This sculpture of a green turtle is 1 meter long and contains approximately 600 fish hooks. For more information about this sculpture, the exhibition or sales enquiries, please contact us.

The green turtle, Chelonia mydas, has a circum-global distribution, occurring throughout tropical, subtropical waters, and, to a lesser extent, temperate waters, including the Mediterranean Sea.


Green turtles are highly migratory and use a wide range of broadly separated localities and habitats during their lifetimes.


Analysis of historic and recent data indicate extensive population declines in all major ocean basins over the last three generations due to overexploitation of eggs and adult females at nesting beaches, juveniles and adults in foraging areas, and incidental mortality and degradation of marine and nesting habitats.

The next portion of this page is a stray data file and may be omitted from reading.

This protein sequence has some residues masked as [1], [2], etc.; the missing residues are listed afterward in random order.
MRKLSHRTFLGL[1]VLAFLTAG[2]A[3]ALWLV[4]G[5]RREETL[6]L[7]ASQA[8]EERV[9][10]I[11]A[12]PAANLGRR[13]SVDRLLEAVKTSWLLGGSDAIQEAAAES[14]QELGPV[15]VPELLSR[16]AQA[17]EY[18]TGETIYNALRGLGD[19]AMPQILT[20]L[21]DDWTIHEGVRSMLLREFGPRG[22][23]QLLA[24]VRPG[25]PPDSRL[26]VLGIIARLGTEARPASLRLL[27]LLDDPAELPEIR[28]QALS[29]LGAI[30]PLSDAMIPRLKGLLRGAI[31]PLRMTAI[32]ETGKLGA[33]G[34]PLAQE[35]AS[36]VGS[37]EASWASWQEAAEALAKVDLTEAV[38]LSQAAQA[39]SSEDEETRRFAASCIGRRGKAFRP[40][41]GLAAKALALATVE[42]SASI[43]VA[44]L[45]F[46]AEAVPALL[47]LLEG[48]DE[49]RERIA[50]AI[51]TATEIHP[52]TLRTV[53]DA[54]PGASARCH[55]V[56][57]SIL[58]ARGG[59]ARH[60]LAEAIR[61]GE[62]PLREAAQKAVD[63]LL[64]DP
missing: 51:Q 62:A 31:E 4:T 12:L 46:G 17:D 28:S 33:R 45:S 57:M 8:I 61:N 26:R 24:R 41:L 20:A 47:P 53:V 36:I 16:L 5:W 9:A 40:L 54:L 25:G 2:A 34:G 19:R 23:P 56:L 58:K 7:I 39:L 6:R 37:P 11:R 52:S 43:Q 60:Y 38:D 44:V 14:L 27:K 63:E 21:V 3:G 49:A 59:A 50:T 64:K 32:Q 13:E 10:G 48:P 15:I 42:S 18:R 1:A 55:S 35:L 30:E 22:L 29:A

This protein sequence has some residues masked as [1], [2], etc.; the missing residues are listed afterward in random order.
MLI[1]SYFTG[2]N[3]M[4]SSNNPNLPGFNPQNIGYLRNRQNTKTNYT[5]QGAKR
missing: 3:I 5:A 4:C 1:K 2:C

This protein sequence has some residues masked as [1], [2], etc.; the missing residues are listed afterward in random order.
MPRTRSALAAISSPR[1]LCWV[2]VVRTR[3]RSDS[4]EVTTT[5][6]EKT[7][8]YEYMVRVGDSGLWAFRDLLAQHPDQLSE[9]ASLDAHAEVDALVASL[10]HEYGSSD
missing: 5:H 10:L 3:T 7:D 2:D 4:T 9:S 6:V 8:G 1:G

Green turtles are listed as Endangered on the IUCN Red List. Despite been afforded legislative protection under a number of treaties and laws, the lack of effective monitoring in pelagic and near-shore fisheries operations still allows substantial direct and indirect mortality, and the uncontrolled development of coastal and marine habitats threatens to destroy the supporting ecosystems of long-lived green turtles.



Casale, P., Broderick, A.C. et al. (2018). Mediterranean Sea turtles: current knowledge and priorities for conservation and research. Endangered species research, 36, 229-267.

Seminoff, J.A. 2004. Chelonia mydas. The IUCN Red List of Threatened Species 2004: e.T4615A11037468.

With thanks to AMO Scientific Partner One Ocean Foundation

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